Grand Prix have recently released their fourth album, more or a less a straight out rocker, called Speed of Sound. Much has been made by some critics of Grand Prix's fascination with cars and racing, but actually this album is probably the one with the least focus on those subjects, unlike Racing Lines from 2002 or Way of the Racer, released in 2004. However, that fascination has always been a bit tongue in cheek - in an interview a few yeas back Grand Prix main man Andrew Mckenzie was asked if he was a Holden or Ford man. He responded that he was more like a Playstation man.
There has been an evolution across Grand Prix's four albums that is much more significant than the gradual shift from an automotive theme and that is the change in their sound. Debut Racing Lines was when the car fixation was strongest. Back then the band was a three piece country outfit with two guitars and featuring male and female vocals. All three members adopted the pseudonym Firestone and songs had titles like 'Wheel's On Fire', 'Donuts in the Sand' and '200 Miles An Hour'.
By 2004's Way of the Racer there had been a dramatic line-up change with only Andrew Mckenzie (Dunlop Firestone) remaining from the original group. He now fronted a four piece that included bass (Michael Banks), drums (Davey Geard) and trumpet (Viv Treweek). The fascination with car racing remained but the trumpet and twang give the album a tex-mex feel that will be familiar to fans of American band Calexico.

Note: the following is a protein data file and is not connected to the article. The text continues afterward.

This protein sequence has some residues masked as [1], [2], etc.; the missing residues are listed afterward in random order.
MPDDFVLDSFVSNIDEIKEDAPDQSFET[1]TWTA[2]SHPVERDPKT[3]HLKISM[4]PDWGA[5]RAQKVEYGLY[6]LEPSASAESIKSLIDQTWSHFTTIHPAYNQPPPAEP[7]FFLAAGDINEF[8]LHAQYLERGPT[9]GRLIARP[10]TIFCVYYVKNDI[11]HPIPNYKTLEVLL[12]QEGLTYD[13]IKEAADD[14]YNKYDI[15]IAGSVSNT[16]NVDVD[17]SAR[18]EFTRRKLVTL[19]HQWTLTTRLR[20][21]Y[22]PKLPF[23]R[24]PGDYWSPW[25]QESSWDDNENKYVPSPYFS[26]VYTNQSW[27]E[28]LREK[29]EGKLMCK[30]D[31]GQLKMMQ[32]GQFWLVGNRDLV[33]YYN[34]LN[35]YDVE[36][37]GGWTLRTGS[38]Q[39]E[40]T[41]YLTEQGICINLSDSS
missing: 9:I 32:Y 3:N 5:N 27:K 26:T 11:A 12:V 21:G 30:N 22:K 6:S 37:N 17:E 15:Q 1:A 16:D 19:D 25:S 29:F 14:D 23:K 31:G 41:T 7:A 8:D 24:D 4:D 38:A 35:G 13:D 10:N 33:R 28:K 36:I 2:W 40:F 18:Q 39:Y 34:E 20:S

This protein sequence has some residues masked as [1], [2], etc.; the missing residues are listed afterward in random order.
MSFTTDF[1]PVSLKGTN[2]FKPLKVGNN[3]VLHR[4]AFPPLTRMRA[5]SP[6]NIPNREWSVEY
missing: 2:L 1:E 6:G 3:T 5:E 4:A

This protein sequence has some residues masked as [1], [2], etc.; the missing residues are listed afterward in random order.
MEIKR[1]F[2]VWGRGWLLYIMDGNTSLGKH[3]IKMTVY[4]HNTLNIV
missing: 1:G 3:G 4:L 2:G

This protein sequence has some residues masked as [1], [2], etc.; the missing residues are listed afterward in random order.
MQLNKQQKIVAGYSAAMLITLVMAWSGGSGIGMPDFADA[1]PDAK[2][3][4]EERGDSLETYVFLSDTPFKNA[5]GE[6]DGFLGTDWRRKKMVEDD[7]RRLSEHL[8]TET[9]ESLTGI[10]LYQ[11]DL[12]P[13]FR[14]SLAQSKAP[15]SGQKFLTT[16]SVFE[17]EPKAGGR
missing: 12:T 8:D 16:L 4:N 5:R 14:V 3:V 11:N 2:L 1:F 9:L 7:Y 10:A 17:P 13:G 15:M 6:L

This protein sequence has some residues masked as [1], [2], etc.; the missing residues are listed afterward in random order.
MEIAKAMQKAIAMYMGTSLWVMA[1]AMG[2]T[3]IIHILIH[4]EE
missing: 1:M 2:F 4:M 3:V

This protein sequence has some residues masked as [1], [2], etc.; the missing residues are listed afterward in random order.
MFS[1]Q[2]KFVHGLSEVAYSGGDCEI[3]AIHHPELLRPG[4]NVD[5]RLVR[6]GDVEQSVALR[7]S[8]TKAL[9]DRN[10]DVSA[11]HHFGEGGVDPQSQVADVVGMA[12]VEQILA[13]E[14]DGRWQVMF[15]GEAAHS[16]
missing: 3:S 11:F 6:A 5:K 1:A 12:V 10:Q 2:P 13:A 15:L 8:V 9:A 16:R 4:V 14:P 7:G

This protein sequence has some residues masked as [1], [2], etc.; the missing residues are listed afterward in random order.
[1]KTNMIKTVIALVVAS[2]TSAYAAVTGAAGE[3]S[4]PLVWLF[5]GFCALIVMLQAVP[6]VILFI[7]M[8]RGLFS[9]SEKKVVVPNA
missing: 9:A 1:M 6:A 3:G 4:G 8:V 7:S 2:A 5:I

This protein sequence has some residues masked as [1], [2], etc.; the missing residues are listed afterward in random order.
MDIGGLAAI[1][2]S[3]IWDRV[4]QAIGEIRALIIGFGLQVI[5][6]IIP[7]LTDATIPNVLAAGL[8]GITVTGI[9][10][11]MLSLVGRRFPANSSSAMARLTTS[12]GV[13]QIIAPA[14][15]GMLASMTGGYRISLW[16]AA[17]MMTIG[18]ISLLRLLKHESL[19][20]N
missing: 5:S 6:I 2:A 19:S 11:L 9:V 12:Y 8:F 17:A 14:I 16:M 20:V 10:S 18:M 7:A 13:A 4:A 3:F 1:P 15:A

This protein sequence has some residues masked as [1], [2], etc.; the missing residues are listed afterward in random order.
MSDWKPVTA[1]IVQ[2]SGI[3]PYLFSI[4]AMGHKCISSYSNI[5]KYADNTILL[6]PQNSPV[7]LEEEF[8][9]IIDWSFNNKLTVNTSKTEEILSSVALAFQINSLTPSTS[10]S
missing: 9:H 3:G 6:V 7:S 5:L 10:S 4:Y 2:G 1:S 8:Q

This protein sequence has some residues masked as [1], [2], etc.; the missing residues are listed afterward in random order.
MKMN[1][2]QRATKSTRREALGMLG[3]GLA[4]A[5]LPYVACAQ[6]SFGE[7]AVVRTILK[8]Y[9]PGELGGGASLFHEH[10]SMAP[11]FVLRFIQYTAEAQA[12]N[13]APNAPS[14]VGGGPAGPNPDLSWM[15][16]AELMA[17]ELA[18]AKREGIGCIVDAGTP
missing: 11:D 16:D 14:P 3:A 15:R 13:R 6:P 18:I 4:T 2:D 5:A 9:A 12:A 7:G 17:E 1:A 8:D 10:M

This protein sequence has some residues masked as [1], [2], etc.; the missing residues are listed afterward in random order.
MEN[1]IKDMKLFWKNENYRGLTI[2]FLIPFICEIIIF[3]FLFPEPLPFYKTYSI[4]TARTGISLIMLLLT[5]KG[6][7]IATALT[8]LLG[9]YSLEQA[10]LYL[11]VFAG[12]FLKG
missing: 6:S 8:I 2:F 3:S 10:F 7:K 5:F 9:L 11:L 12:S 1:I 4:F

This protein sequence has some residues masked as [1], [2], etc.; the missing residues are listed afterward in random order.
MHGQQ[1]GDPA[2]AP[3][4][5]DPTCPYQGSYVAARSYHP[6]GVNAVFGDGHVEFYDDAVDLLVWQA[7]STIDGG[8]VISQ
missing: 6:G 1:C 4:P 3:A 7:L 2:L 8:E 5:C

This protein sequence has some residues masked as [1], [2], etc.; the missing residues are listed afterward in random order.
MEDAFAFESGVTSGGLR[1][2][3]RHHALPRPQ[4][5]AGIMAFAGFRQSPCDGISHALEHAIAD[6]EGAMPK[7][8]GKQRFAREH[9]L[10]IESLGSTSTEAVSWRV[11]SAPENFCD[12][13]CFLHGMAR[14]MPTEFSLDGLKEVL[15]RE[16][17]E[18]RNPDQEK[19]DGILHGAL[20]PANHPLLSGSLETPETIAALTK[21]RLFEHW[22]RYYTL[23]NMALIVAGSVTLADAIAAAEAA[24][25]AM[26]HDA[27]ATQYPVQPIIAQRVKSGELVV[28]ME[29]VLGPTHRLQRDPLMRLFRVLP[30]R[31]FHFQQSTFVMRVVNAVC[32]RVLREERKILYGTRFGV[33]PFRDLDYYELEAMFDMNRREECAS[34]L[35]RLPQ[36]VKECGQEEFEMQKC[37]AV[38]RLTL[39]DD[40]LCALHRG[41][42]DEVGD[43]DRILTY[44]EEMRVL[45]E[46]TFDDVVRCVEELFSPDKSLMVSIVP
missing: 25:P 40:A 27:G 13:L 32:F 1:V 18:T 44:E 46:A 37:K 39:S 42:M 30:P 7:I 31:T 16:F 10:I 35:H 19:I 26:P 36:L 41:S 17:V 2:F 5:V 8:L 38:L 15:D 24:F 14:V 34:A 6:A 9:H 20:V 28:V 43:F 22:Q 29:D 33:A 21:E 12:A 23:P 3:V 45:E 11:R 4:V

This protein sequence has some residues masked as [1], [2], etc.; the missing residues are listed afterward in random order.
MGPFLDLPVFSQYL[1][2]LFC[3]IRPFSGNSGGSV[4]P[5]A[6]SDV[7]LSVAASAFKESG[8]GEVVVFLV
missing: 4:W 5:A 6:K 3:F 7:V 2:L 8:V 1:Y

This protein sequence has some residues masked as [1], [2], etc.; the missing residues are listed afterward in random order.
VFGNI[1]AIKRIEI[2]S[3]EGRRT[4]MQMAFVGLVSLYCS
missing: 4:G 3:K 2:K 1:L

In 2007 Grand Prix signed with Arch Hill records and released their third album Terraplane Twilight. The core four piece band had gone through further line-up changes with a new bass player (Nathan Hickey) and the loss of the trumpeter replaced by keyboardist and guitarist (Adam Ladley). A reverb soaked surf guitar sound features throughout the album supplemented by an array of musical flourishes such as organ, farfisa, glockenspiel and violin. At the time of its release I was a little disappointed with the move away from the sound of Way of the Racer, but returning to the album now it stands up, the surf guitar giving it cohesion with its more instrumentally diverse nature adding interest.
This year, Grand Prix released their fourth album, and second for Arch Hill, Speed of Sound. The line-up has remained the same but the sound has moved even further from the band's country origins. The surf guitar is gone, replaced by a heavier, rockier sound, that many reviewers have said makes for great driving music. Those car metaphors may yet prove to be millstone for Grand Prix but I can't resist one more. Grand Prix's musical journey isn't so much a flat-out run down the straight but more like a road trip along a winding highway.
I've posted Grand Prix videos on the video page and you can hear a live performance recorded by National Radio (stream).
Download the Counting The Beat - Grand Prix podcast